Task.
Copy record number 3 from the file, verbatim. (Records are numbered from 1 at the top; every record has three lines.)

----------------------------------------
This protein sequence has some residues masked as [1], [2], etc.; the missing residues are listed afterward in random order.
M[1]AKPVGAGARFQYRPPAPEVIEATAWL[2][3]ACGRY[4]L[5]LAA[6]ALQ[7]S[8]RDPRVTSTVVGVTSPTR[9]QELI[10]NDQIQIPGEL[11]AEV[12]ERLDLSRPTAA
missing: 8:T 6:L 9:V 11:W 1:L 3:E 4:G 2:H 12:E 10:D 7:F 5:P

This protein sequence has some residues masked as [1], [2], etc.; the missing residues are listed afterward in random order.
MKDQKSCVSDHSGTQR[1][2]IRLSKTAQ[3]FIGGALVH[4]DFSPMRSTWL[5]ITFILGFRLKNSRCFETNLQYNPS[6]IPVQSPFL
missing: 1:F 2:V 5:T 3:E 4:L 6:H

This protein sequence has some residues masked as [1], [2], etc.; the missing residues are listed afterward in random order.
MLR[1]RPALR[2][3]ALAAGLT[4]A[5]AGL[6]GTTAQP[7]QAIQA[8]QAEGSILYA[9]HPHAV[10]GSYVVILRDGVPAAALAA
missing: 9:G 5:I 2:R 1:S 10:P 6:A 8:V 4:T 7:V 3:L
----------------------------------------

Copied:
This protein sequence has some residues masked as [1], [2], etc.; the missing residues are listed afterward in random order.
MLR[1]RPALR[2][3]ALAAGLT[4]A[5]AGL[6]GTTAQP[7]QAIQA[8]QAEGSILYA[9]HPHAV[10]GSYVVILRDGVPAAALAA
missing: 9:G 5:I 2:R 1:S 10:P 6:A 8:V 4:T 7:V 3:L